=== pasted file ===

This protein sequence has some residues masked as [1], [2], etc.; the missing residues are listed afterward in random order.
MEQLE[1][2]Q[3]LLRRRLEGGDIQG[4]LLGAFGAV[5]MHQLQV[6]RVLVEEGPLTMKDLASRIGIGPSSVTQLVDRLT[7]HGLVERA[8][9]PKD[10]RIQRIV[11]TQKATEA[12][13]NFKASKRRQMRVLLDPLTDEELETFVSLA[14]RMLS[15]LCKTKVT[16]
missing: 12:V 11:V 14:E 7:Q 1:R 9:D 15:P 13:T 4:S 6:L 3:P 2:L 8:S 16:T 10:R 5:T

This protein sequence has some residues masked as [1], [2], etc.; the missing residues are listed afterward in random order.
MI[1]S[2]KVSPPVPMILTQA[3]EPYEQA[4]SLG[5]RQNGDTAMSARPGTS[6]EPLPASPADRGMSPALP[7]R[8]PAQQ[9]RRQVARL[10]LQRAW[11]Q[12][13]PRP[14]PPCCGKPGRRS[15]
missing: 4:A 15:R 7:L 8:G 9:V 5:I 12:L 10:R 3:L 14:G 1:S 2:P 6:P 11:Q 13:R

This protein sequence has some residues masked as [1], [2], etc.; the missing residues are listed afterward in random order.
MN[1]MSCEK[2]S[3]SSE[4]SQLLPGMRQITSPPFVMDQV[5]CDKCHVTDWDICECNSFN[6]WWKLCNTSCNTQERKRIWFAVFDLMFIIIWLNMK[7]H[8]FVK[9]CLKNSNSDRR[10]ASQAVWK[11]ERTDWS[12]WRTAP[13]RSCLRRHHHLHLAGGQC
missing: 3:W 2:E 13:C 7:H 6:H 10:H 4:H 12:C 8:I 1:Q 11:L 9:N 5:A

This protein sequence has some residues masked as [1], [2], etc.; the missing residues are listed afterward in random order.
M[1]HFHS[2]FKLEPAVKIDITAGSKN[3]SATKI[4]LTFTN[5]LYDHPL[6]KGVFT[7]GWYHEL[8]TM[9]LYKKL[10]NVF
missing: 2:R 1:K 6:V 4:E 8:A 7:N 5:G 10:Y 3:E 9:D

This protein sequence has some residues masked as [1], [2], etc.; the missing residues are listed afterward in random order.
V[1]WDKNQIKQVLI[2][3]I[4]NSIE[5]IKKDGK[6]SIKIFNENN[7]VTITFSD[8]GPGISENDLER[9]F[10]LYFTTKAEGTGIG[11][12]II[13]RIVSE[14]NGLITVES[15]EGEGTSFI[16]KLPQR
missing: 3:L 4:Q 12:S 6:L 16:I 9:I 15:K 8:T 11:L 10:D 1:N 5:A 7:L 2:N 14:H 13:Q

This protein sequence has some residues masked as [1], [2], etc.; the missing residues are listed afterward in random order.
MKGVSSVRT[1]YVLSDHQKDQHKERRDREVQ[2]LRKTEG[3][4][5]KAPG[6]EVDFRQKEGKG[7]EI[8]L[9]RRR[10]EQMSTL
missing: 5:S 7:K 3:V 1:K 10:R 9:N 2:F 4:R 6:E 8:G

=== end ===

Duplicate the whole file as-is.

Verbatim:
This protein sequence has some residues masked as [1], [2], etc.; the missing residues are listed afterward in random order.
MEQLE[1][2]Q[3]LLRRRLEGGDIQG[4]LLGAFGAV[5]MHQLQV[6]RVLVEEGPLTMKDLASRIGIGPSSVTQLVDRLT[7]HGLVERA[8][9]PKD[10]RIQRIV[11]TQKATEA[12][13]NFKASKRRQMRVLLDPLTDEELETFVSLA[14]RMLS[15]LCKTKVT[16]
missing: 12:V 11:V 14:E 7:Q 1:R 9:D 15:P 13:T 4:S 6:L 3:P 2:L 8:S 16:T 10:R 5:T

This protein sequence has some residues masked as [1], [2], etc.; the missing residues are listed afterward in random order.
MI[1]S[2]KVSPPVPMILTQA[3]EPYEQA[4]SLG[5]RQNGDTAMSARPGTS[6]EPLPASPADRGMSPALP[7]R[8]PAQQ[9]RRQVARL[10]LQRAW[11]Q[12][13]PRP[14]PPCCGKPGRRS[15]
missing: 4:A 15:R 7:L 8:G 9:V 5:I 12:L 10:R 3:L 14:G 1:S 2:P 6:P 11:Q 13:R

This protein sequence has some residues masked as [1], [2], etc.; the missing residues are listed afterward in random order.
MN[1]MSCEK[2]S[3]SSE[4]SQLLPGMRQITSPPFVMDQV[5]CDKCHVTDWDICECNSFN[6]WWKLCNTSCNTQERKRIWFAVFDLMFIIIWLNMK[7]H[8]FVK[9]CLKNSNSDRR[10]ASQAVWK[11]ERTDWS[12]WRTAP[13]RSCLRRHHHLHLAGGQC
missing: 3:W 2:E 13:C 7:H 6:H 10:H 4:H 12:C 8:I 1:Q 11:L 9:N 5:A

This protein sequence has some residues masked as [1], [2], etc.; the missing residues are listed afterward in random order.
M[1]HFHS[2]FKLEPAVKIDITAGSKN[3]SATKI[4]LTFTN[5]LYDHPL[6]KGVFT[7]GWYHEL[8]TM[9]LYKKL[10]NVF
missing: 2:R 1:K 6:V 4:E 8:A 7:N 5:G 10:Y 3:E 9:D

This protein sequence has some residues masked as [1], [2], etc.; the missing residues are listed afterward in random order.
V[1]WDKNQIKQVLI[2][3]I[4]NSIE[5]IKKDGK[6]SIKIFNENN[7]VTITFSD[8]GPGISENDLER[9]F[10]LYFTTKAEGTGIG[11][12]II[13]RIVSE[14]NGLITVES[15]EGEGTSFI[16]KLPQR
missing: 3:L 4:Q 12:S 6:L 16:I 9:I 15:K 8:T 11:L 10:D 1:N 5:A 7:L 2:N 14:H 13:Q

This protein sequence has some residues masked as [1], [2], etc.; the missing residues are listed afterward in random order.
MKGVSSVRT[1]YVLSDHQKDQHKERRDREVQ[2]LRKTEG[3][4][5]KAPG[6]EVDFRQKEGKG[7]EI[8]L[9]RRR[10]EQMSTL
missing: 5:S 7:K 3:V 1:K 10:R 9:N 2:F 4:R 6:E 8:G